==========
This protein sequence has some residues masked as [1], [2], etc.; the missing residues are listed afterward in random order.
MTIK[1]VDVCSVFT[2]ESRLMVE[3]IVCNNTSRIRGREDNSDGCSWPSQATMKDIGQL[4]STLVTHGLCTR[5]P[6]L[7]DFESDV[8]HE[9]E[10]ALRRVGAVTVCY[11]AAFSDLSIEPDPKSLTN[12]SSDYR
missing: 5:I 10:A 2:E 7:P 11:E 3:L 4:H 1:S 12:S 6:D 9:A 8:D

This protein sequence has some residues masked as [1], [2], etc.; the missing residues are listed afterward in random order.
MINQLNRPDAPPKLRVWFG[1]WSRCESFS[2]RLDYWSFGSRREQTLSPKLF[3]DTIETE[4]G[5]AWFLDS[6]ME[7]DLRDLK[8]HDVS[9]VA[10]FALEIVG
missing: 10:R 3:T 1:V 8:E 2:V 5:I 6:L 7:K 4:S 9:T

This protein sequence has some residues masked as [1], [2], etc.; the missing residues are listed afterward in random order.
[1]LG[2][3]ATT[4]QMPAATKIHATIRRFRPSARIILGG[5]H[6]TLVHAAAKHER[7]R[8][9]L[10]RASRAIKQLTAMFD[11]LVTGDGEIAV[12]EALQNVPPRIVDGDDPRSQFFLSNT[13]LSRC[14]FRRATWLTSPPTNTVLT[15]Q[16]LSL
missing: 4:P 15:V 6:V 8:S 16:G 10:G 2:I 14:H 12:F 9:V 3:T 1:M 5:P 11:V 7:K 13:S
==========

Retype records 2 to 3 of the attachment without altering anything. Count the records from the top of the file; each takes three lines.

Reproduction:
This protein sequence has some residues masked as [1], [2], etc.; the missing residues are listed afterward in random order.
MINQLNRPDAPPKLRVWFG[1]WSRCESFS[2]RLDYWSFGSRREQTLSPKLF[3]DTIETE[4]G[5]AWFLDS[6]ME[7]DLRDLK[8]HDVS[9]VA[10]FALEIVG
missing: 10:R 3:T 1:V 8:E 2:V 5:I 6:L 7:K 4:S 9:T

This protein sequence has some residues masked as [1], [2], etc.; the missing residues are listed afterward in random order.
[1]LG[2][3]ATT[4]QMPAATKIHATIRRFRPSARIILGG[5]H[6]TLVHAAAKHER[7]R[8][9]L[10]RASRAIKQLTAMFD[11]LVTGDGEIAV[12]EALQNVPPRIVDGDDPRSQFFLSNT[13]LSRC[14]FRRATWLTSPPTNTVLT[15]Q[16]LSL
missing: 4:P 15:V 6:V 8:S 16:G 10:G 2:I 14:H 12:F 9:V 3:T 1:M 5:P 11:V 7:K 13:S